Lucas Miller (Alexis Kanner), a university lecturer who somehow (Never adequately explained and far from evident) decided to become the leader of a terrorist group has a bone to pick with the justice system and a court case that he wants to use Kingsley's show to retry. Once the broadcast begins it becomes less than clear at times whether Miller is using Kingsley as effectively as Kingsley is using him.
It becomes even less clear why people (At least six of them from what we see and hear) would follow Miller in terrorist acts so highly illegal that their lives as they knew them would certainly be over at the conclusion. The more we know about the court case the terrorists say they are so motivated by, the less it seems like anything.
The on-screen chemistry between longtime friends McGoohan and Kanner used to such great effect on episodes of The Prisoner (1967-68) is scarcely evident in their scenes together in this production. Whilst Kanner adapted the screenplay he never got a handle on portraying terrorist ring-leader Miller. Most of his performance appears to convey disconcerted bewilderment at how things unfold and in a way which deflates much of the tension needed for it to be effective. It might have been better if it had been a stage play particularly since Kanner's performance is one which looks more like it belongs on a stage.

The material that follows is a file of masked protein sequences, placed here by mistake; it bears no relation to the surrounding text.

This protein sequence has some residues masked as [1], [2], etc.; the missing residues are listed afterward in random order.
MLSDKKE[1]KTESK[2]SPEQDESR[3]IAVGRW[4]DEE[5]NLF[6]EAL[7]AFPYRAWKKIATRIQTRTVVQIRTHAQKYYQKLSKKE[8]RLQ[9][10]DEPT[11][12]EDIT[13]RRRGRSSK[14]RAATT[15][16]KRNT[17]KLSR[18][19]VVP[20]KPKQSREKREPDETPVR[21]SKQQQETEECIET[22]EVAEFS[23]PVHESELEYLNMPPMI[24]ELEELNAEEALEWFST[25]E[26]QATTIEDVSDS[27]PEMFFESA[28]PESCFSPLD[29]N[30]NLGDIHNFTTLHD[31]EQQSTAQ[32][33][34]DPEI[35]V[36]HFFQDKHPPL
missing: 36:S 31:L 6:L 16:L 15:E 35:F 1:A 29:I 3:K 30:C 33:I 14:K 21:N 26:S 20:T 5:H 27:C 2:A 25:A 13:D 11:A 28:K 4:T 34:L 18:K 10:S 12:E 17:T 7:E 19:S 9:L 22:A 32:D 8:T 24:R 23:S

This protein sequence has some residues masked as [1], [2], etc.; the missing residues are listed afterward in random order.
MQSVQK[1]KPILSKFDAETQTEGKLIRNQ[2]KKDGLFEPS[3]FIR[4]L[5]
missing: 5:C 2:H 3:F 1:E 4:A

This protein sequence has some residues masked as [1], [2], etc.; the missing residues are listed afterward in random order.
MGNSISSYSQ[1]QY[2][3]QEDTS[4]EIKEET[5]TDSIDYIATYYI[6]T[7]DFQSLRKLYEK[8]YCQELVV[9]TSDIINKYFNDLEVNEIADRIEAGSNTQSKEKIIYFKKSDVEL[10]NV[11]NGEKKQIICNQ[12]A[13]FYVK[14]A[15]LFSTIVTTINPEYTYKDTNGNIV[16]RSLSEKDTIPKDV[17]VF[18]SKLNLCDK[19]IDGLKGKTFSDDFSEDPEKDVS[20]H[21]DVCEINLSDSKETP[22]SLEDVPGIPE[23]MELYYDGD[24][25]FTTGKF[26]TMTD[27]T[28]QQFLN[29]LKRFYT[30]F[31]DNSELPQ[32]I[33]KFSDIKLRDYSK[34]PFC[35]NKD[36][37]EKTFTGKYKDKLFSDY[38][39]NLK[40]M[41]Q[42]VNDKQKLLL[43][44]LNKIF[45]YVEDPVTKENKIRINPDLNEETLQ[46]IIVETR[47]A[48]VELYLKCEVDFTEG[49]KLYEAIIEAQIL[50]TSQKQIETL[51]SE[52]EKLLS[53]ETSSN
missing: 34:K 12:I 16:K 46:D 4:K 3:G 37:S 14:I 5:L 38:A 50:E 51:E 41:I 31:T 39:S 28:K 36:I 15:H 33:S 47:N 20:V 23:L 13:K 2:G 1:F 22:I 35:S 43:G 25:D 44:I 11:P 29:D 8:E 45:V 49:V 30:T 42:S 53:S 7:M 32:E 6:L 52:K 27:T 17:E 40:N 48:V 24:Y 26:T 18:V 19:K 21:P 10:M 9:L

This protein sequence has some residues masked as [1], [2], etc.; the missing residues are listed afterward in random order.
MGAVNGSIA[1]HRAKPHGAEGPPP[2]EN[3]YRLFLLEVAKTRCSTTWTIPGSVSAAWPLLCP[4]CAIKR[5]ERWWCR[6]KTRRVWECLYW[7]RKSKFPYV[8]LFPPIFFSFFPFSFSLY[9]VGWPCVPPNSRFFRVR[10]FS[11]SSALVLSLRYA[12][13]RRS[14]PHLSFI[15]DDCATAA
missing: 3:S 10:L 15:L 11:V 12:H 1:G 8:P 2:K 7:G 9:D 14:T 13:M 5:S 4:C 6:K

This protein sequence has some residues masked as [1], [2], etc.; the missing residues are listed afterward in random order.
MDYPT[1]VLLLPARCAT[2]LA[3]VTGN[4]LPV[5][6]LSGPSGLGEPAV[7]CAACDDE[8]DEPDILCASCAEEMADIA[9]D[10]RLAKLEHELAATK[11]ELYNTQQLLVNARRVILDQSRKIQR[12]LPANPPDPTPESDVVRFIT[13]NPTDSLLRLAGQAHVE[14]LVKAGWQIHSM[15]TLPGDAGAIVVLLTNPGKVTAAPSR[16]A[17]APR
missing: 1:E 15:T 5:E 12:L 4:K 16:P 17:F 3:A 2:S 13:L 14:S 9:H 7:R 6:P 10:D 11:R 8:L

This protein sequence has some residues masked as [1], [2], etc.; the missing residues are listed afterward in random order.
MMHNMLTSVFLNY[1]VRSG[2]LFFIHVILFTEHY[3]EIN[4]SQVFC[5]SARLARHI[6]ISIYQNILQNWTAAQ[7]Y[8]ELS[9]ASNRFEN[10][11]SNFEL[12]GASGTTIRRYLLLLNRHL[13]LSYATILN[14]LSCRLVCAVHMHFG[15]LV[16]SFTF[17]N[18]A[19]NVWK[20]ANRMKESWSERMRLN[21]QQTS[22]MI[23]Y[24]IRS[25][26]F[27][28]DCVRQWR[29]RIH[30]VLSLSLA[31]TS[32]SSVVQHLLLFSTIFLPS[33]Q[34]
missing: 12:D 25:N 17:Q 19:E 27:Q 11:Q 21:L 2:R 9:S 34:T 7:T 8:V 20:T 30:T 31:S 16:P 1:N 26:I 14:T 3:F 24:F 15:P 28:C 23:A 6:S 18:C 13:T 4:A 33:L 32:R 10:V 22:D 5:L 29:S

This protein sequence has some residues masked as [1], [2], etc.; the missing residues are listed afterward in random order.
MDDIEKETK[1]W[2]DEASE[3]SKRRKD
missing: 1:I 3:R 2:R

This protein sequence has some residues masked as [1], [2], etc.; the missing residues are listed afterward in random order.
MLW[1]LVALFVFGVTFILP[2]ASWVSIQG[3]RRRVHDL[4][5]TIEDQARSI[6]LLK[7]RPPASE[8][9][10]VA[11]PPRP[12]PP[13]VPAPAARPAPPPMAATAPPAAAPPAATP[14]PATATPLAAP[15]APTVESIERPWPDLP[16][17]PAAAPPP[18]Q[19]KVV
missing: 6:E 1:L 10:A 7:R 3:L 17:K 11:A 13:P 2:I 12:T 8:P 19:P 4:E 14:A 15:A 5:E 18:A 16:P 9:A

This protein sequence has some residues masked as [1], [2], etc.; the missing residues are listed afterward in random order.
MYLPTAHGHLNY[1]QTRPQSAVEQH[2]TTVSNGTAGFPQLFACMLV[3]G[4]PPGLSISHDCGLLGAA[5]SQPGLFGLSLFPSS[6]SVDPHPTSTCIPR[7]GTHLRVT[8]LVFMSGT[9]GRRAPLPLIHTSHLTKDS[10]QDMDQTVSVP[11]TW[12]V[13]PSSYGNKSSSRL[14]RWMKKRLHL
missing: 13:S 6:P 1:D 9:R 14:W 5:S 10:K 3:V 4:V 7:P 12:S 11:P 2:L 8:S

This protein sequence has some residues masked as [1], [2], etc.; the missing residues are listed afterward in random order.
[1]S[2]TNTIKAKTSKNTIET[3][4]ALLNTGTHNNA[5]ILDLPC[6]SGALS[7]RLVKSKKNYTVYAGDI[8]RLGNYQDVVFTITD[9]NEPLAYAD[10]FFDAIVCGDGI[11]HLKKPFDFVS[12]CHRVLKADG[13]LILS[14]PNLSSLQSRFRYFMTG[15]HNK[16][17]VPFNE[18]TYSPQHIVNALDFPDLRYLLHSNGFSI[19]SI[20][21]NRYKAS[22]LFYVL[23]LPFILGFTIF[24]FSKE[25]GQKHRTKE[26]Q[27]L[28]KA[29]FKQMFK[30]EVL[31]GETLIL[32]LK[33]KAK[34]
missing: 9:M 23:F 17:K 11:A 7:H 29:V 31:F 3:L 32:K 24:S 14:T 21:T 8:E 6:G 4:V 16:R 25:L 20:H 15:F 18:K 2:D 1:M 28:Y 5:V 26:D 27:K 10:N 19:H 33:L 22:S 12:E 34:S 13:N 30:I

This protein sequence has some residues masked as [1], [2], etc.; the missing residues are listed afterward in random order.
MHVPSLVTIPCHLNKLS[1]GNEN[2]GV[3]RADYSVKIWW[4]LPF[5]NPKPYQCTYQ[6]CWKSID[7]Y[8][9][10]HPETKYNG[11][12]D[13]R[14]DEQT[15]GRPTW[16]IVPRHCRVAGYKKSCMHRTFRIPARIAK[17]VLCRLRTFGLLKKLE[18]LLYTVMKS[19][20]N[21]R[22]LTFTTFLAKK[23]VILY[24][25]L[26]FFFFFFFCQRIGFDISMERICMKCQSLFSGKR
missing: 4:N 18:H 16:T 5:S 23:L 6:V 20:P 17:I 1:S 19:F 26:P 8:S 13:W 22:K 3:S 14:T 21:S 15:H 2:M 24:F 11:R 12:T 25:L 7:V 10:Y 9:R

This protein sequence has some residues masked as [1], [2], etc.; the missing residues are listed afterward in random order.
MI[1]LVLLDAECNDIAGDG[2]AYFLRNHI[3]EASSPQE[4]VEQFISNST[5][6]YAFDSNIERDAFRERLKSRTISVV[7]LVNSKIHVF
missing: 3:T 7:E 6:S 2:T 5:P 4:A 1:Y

As a film it doesn't quite work even though there are some entertaining moments. Director/producer/cinematographer Alexis Kanner (Purportedly on large doses of pills and Scotch during filming) took on far too much himself. The eccentric or perhaps even self-indulgent manner in which this film was shot and cut (Kanner was in the editing room with it in post-production for a couple of years - Shot in 1977, it wasn't released until 1981) goes along with the eccentric or perhaps even self-indulgent manner in which it was written and acted.
McGoohan is effective throughout as is Marcovicci as are veteran Canadian actors August Schellenberg and Frank Moore. Margaret Trudeau, the wife of Pierre Elliott Trudeau - then Prime Minister of Canada, somehow found herself cast in this much to the dismay of McGoohan who loathed her and her attempts at a performance (which most would agree came up lacking). This was around the time Mrs. Trudeau was hanging out with the Rolling Stones, prowling Studio 54 and doing various other things to embarrass the much older man she had married who was still trying to run the country.
Perhaps more puzzling casting is Robin Spry portraying a terrorist bomber. Spry is known for doing almost everything BUT acting in Canada's film industry.
Whilst it bears superficial similarities to the 1988 film Talk Radio for some bizarre reason Kanner felt that the 1988 film Die Hard was far more similar to the point where he unsuccessfully sought legal damages for copyright infringement. Of course neither Die Hard nor Talk Radio are taken from from Kings and Desperate Men in any obvious, and certainly not any actionable way.
It remains one of a scant few contributions Alexis Kanner was able to make to Canada's domestic film industry. His gifts were not writing or directing or cinematography. He couldn't happy just being an actor who triumphed in character roles and as anti-heroes in counterculture productions. There was a so much more he could have done if he had made better choices.